Much of your child’s holiday excitement probably comes from the gifts they receive. For you, too, it’s unforgettable to watch them joyously open their presents. However, as a grown-up, you know there’s more to this time of year than just gift-getting. Giving makes the season even sweeter—and it’s time for your kids to learn that lesson, too. Here are six ways to help them do so: 

1. Pack an Extra Snack. Let your little one partake in the holiday giving so they can feel what it’s like. Start by packing them two snacks in their lunchbox—one for them and one for a friend. Let them choose who to share a sweet with, then ask them after school how it went. They’re likely to have a good story, and they’ll start to see how good it feels to give to others. 

2. Start a Share Jar. If your child receives an allowance or your teen has a part-time job, show them how to divide up their cash. Put some into a savings jar, some into a spending pile, and then set some aside to donate. Now’s a great time to either start the donate bank or highlight it amongst all three containers—the season is for giving, after all. 

Once your child understands what it means to donate their cash, give them the power to choose where their money goes. For instance, if your kid loves a particular animal, you might be able to find a charity dedicated to preserving the species. Or, they might want to help another child through an organization like the Make-a-Wish Foundation, which provides once-in-a-lifetime experiences to kids with life-threatening diseases. 

3. Don’t Overdo It. You can’t expect your child to re-learn what they know about the holidays if you don’t change the way you present them at home. As such, you shouldn’t focus on the gifts as the main event of the season. Instead, stick to meaningful family traditions and cut down on the gifts you give. In terms of the latter, some parents stick to the want, need, wear, read rule, handing over one gift from each category, and that’s it.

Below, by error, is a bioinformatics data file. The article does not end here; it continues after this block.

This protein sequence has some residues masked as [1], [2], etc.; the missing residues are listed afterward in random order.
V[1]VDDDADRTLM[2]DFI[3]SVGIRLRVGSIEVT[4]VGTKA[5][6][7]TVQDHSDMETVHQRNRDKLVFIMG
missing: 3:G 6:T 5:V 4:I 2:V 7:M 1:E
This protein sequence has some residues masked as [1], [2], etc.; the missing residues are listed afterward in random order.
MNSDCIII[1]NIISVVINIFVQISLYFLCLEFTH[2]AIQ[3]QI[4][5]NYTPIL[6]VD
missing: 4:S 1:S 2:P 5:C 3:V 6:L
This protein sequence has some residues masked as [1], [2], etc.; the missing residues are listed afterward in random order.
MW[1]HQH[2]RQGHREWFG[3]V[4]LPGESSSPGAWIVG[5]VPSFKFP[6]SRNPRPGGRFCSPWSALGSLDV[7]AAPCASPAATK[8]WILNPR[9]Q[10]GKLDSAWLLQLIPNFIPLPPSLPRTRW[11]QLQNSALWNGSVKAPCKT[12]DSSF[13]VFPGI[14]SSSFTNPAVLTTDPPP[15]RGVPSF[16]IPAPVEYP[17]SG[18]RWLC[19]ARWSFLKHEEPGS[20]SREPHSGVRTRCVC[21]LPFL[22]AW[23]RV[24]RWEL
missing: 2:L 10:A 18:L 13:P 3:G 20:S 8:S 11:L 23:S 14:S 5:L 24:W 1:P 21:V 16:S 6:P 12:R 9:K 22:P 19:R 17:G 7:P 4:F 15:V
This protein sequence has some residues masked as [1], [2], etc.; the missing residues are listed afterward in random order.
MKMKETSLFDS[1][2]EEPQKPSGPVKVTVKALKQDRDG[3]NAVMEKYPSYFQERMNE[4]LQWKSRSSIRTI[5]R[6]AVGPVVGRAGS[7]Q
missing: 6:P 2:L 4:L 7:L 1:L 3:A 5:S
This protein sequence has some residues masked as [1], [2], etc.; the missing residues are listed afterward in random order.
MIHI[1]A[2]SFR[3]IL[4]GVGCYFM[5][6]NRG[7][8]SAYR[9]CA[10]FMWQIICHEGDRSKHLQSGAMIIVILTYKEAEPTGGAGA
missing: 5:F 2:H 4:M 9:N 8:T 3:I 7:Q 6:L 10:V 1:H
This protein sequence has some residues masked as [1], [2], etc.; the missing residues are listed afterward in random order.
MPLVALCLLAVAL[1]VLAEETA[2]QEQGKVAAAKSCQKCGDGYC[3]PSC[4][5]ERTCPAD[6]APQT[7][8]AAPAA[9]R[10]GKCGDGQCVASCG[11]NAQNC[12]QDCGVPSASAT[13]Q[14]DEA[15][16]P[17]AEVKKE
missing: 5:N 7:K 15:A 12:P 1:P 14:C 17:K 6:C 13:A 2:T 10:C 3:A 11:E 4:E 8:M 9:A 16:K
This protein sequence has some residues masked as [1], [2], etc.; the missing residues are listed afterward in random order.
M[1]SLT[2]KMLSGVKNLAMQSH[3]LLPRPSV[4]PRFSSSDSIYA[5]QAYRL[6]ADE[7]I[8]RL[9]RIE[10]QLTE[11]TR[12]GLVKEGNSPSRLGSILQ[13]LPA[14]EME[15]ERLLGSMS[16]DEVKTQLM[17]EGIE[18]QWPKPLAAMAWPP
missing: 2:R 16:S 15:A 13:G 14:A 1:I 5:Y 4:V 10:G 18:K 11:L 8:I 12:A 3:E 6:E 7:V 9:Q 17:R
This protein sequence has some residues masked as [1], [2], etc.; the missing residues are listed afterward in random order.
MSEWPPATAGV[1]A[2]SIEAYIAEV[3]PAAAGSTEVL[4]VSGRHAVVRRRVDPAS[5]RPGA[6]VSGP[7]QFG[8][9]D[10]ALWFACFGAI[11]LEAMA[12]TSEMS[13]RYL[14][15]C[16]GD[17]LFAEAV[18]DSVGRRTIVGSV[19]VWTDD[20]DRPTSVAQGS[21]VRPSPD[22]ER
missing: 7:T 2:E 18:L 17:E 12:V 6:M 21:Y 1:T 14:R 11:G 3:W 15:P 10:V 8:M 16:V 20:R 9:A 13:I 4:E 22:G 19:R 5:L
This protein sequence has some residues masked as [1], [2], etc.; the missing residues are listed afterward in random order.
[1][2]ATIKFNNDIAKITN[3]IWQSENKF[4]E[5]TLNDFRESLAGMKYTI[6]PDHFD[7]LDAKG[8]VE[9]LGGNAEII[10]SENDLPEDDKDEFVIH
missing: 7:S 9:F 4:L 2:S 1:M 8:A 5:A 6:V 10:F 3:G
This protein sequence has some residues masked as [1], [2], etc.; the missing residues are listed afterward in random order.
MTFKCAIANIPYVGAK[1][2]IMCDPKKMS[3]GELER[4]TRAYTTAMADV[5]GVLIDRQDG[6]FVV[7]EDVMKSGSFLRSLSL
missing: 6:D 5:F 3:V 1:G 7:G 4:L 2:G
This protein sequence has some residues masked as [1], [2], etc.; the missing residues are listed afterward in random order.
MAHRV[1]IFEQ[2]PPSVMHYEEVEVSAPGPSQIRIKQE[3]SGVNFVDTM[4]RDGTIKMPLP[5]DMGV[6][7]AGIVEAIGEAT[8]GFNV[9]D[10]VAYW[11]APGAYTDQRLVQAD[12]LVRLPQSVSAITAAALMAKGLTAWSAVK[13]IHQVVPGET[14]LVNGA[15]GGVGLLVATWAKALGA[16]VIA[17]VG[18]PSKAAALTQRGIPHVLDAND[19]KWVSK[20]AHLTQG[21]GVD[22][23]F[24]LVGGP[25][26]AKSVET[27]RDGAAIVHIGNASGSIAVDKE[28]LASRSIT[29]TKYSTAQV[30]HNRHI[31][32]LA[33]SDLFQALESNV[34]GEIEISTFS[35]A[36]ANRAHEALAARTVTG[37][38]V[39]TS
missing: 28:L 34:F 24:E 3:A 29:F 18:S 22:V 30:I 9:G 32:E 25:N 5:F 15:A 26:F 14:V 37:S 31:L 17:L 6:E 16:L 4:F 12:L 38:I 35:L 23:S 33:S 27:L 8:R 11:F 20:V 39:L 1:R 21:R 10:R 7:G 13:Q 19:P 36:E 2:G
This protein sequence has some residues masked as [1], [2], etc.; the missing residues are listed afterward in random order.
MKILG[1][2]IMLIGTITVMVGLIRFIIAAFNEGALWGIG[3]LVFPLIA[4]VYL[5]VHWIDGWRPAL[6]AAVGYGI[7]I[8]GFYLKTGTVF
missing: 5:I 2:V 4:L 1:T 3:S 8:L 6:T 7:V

Of course, it’s up to you to decide how big or small your holiday celebration will be. Just take a critical eye to everything you’re doing this year—does it take away from the holidays’ giving spirit? If so, change things up so that the holiday reflects your values. 

4. Volunteer Together. The holidays are a great time to take up a volunteer cause. We already mentioned donating money—and teaching your kids to do so. However, you might also give your time to help others, and your kids will certainly learn a lesson in partaking. Plus, engaging in charitable acts can spark a philanthropic streak in your children. Realizing it’s a fun and rewarding activity that they get to do with you will make it even sweeter. 

There are plenty of volunteer opportunities for kids of all ages. Teens and older kids might be able to help at a soup kitchen or food bank to prepare holiday meals. Even if you can’t bring little ones along for a Christmastime charity event, have them help you with another project. For instance, you could adopt a family or child in need and shop for them together. 

5. Treat Those Around You. Give your kids the chance to give to the people who mean the most to them. Perhaps they have a favorite teacher or neighbor to whom they would like to give a gift. It doesn’t have to be something fancy—your child could help you bake something, or they could draw a greeting card. Even the smallest token of appreciation will mean a lot to both the giver and the recipient. We bet after one round of giving that your child will want to make even more gifts to hand out—it feels that good. 

6. Be An Example. Finally, you can’t expect your children to become givers if you aren’t one yourself. You should model the behaviors that you want your little ones to replicate. So, don’t be shy about your volunteer pursuits or gift-giving this holiday season. Highlight how good you feel and, soon enough, your kids will realize they can reap the same benefits by being generous. 

Don’t stop as soon as the holidays conclude, either. You can’t expect kids to know how to turn on and off their giving spirit. Instead, inspire your kids to give back year-round, even when those around them don’t expect it. The smallest acts of kindness can have an indelible impact on the recipient. Your kids will only learn this by doing, and they’ll only start if you’re the example. 

So, make this holiday about more than just the presents under the tree. Show your family that it’s all about giving—and give them the tools they need to partake in the most feel-good activity of all.